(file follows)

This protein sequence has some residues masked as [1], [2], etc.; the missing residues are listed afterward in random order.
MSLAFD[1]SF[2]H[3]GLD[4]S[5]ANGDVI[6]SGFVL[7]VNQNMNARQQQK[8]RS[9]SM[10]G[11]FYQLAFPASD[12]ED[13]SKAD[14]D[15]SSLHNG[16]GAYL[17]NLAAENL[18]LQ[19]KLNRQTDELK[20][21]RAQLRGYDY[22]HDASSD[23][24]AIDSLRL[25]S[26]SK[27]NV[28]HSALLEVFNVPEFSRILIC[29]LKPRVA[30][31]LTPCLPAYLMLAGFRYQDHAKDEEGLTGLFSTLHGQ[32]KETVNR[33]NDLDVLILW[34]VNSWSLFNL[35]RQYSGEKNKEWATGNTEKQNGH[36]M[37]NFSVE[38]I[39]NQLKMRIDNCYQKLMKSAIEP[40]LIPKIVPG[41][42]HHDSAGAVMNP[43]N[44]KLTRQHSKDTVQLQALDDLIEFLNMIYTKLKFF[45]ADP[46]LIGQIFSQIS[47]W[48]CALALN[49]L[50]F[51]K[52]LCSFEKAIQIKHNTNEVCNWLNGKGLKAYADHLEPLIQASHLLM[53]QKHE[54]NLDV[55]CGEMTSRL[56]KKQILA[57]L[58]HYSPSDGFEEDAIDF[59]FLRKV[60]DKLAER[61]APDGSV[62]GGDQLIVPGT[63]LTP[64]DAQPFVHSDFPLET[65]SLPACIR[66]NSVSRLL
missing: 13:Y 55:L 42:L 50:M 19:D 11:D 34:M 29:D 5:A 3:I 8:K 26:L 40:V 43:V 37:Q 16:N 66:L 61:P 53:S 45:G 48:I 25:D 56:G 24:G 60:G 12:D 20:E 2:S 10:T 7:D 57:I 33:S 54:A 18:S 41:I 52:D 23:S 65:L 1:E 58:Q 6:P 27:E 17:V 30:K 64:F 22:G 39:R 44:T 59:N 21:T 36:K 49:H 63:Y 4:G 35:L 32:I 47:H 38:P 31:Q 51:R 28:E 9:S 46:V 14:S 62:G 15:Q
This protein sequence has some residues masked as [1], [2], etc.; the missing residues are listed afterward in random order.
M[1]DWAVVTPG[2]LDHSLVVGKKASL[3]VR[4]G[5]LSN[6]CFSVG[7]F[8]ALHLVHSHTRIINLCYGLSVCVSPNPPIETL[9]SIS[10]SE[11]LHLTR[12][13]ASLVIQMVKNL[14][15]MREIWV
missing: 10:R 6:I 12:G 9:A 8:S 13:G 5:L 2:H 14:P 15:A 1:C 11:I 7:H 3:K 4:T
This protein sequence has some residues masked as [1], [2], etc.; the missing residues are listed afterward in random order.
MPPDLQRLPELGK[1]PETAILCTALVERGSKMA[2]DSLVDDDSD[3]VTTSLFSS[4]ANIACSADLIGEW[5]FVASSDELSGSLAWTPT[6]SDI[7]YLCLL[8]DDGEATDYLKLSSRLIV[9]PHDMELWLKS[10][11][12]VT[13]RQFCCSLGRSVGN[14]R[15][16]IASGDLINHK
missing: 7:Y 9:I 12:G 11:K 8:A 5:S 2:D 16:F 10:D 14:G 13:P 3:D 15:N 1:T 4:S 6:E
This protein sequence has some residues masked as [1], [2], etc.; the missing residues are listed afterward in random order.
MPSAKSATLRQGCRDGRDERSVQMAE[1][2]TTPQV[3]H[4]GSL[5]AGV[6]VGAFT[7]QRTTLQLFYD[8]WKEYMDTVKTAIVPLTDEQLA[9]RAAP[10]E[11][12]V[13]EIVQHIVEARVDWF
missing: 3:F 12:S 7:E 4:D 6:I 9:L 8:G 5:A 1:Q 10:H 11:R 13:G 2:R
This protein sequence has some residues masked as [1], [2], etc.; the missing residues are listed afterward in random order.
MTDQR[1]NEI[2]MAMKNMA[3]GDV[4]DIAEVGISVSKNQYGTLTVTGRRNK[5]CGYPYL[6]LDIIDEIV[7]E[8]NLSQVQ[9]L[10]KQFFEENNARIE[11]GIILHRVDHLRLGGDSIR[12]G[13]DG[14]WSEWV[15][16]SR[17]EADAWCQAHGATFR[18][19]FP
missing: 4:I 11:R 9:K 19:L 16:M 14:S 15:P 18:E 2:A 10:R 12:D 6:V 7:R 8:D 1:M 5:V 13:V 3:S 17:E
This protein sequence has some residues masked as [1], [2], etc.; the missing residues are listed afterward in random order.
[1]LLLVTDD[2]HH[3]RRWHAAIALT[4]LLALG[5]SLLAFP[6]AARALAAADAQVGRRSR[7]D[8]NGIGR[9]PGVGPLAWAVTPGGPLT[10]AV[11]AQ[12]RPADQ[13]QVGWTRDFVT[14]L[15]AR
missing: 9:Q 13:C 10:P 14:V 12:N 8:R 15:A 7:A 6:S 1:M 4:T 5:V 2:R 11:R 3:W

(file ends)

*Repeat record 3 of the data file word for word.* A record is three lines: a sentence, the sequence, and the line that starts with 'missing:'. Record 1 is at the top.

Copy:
This protein sequence has some residues masked as [1], [2], etc.; the missing residues are listed afterward in random order.
MPPDLQRLPELGK[1]PETAILCTALVERGSKMA[2]DSLVDDDSD[3]VTTSLFSS[4]ANIACSADLIGEW[5]FVASSDELSGSLAWTPT[6]SDI[7]YLCLL[8]DDGEATDYLKLSSRLIV[9]PHDMELWLKS[10][11][12]VT[13]RQFCCSLGRSVGN[14]R[15][16]IASGDLINHK
missing: 7:Y 9:I 12:G 11:K 8:A 5:S 2:D 16:F 10:D 14:G 13:P 3:D 15:N 1:T 4:S 6:E